The Food and Drug Administration (FDA) is warning that use of dipeptidyl peptidase-4 (DPP-4) inhibitors may cause joint pain which may be severe and disabling. DPP-4 inhibitors are a class of drugs used as adjunct to diet and exercise to lower blood sugar in adults with type 2 diabetes.
Affected products include:
- Alogliptin and metformin
- Alogliptin and pioglitazone
- Linagliptin and empagliflozin
- Linagliptin and metformin
- Saxagliptin and metformin extended-release
- Sitagliptin and metformin
- Sitagliptin and metformin extended-release
The FDA reported cases of severe joint pain in patients using DPP-4 inhibitors through a search of the FDA Adverse vents Reporting System (FAERS) database and medical literature. Symptoms appeared from one day to years after patients started DPP-4 inhibitor therapy. Patients’ symptoms were relieved after discontinuing the drug within a month. However, some patients experienced severe joint pain again when they restarted the same drug or another DPP-4 inhibitor.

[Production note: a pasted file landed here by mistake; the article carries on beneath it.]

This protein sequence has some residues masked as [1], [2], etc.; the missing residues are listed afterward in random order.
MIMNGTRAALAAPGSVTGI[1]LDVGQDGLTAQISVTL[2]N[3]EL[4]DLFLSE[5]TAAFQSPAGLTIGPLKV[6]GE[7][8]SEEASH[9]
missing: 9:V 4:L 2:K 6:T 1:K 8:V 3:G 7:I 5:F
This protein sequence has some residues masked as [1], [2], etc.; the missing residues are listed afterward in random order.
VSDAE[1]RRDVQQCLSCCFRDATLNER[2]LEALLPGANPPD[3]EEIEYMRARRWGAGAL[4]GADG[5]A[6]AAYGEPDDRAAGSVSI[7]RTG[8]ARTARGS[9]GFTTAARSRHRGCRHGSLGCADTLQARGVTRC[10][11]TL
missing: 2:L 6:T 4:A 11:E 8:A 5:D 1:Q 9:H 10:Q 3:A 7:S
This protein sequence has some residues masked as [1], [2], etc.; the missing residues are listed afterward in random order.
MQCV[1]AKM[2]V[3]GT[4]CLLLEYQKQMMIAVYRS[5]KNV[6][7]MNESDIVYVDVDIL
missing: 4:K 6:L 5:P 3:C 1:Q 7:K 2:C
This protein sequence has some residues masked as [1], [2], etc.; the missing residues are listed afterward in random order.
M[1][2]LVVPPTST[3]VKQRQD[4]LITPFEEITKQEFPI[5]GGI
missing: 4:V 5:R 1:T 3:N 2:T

A new Warning and Precaution has been added to the drug labels of all drugs in this class. The FDA recommends that patients do not stop their DPP-4 inhibitor therapy but contact their healthcare professional immediately if they experience severe and persistent joint pain.
1. FDA Drug Safety Communication: FDA warns that DPP-4 inhibitors for type 2 diabetes may cause severe joint pain. 2015. Accessed August 31, 2015.
This article originally appeared on MPR